Screenshot_20160404-165246 BLURRED

If you see the “sorry” page, launch Orbot, then open its menu and choose “Exit”, then go to step #3 and try again.  There’s no guarantee that this will work all the time.  Some days it works.  Some days it doesn’t.


How to end TOR and go back to NORMAL networking

  1. Open the Orbot app, long press, and Orbot will end the TOR connection.  The onion icon will become gray.
  2. Open the menu in the Orbot app and choose “Exit”.
  3. Fix your wifi proxy back… Settings->Wifi.
  4. Long press your wifi network and choose “Manage network settings.
  5. Click the check box “Show advanced options”.
  6. Change “Proxy” back to “None”.
  7. Tap save.

You should now have a normal network connection again.  As a last resort, simply reboot your device if networking fails to restore to normal.

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Hangouts: “photo sharing is not available because of your administrator settings”

If you get the error “photo sharing is not available because of your administrator settings” in Google Hangouts (iPhone, Android, or any other platform) when you’re trying to send a picture (either by taking a photo within hangouts or just selecting an existing picture on your device), here’s what’s up with that and how to fix it…

Why you’re getting this:

You’re probably using an e-mail address that’s NOT @gmail.com.  You’re using Google custom domains (or whoever assigned you your account is using it) or Google domains for business or education.  Your account does NOT have “Google Photos” enabled.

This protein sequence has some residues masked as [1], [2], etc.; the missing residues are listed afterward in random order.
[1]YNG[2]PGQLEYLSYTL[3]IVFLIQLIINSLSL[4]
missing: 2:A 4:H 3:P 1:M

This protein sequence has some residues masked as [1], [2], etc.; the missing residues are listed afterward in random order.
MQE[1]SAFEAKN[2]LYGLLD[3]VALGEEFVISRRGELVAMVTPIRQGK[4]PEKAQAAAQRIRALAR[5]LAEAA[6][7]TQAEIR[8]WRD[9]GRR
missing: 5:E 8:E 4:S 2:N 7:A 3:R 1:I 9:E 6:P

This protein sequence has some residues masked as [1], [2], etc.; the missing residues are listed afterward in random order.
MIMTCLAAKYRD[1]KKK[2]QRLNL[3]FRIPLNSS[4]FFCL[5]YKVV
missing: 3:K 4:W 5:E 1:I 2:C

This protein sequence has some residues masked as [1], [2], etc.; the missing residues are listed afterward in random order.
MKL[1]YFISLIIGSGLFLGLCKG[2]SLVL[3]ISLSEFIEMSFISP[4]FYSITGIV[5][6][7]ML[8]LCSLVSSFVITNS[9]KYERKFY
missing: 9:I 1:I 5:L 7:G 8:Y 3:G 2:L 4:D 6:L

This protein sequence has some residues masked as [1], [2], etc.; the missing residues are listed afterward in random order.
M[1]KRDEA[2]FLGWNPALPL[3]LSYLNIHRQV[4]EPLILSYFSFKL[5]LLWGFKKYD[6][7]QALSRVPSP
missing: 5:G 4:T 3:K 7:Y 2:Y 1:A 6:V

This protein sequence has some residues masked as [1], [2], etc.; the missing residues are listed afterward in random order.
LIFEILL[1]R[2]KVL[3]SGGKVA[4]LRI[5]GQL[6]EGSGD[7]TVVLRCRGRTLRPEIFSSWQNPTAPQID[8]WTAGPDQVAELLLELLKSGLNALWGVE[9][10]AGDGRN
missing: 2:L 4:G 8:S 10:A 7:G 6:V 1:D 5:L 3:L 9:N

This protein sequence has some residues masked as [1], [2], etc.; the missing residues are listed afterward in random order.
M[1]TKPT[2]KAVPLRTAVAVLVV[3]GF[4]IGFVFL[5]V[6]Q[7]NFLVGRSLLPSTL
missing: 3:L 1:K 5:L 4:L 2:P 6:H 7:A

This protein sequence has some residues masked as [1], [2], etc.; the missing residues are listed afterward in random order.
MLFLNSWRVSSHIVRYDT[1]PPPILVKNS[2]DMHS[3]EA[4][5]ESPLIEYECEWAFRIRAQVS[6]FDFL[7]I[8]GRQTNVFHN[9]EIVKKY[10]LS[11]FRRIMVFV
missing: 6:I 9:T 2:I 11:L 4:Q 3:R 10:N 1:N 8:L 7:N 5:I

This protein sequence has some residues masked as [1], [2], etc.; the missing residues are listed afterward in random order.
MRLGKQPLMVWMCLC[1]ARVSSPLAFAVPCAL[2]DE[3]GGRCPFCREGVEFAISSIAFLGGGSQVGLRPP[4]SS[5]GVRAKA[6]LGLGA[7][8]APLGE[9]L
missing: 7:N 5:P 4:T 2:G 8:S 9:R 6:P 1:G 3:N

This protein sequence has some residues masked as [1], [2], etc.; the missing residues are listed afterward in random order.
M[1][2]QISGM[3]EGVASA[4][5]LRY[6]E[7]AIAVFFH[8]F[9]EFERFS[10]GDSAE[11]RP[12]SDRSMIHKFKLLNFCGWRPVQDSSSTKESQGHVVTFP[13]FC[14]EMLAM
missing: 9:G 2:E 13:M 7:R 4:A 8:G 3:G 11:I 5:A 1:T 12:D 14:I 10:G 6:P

Samsung Galaxy Phones on Amazon.com
Samsung Galaxy Phones on Amazon.com

How to fix it:

If you’re NOT the administrator for the domain, then contact your domain administrator (the person that set up your account) and have them follow the following instructions:

If you ARE an administrator…

  1. Log into your domain control panel and click on “User”.image
  2. Click on the appropriate user account.
  3. Click on “Google Apps enabled”image
  4. Scroll down to “Show more” and click it.
  5. Then click “Additional Google services enabled”
  6. Scroll down and click on “Google Photos”.  It’s probably “off”.  Turn it on.
  7. image

Now the user should immediately be able to send images from within hangouts.

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Slow Motion Galaxy S7 Video Tests

I bought a Samsung Galaxy S7 on March 11, 2016 (well, actually TWO of them) and have been testing the features.  Now, this slow motion video is not a new feature.  In fact, I’ve had it on my prior phone, a Samsung Galaxy S4 for almost 3 years, but I’ve had Cyanogenmod installed on it for the the last 2 and a half years, so I’ve been missing this feature.

Details of Slo-Mo

The Galaxy S line of phones since the S4 have had a camera feature where the camera can record video at 240 fps (frames per second) at 1280×720 resolution.

Enough already, let’s see some slo-mo video!

Fine!  Here you go!  This first one is a water bottle connected to a SodaStream, being carbonated.

Next is video of spraying water on the headlight of my car.   I have this uploaded to YouTube, but because of the extreme detail of the thousands of water droplets, YouTube’s video compression really destroys it, so I’m providing it as a downloadable MP4 file instead (46MB).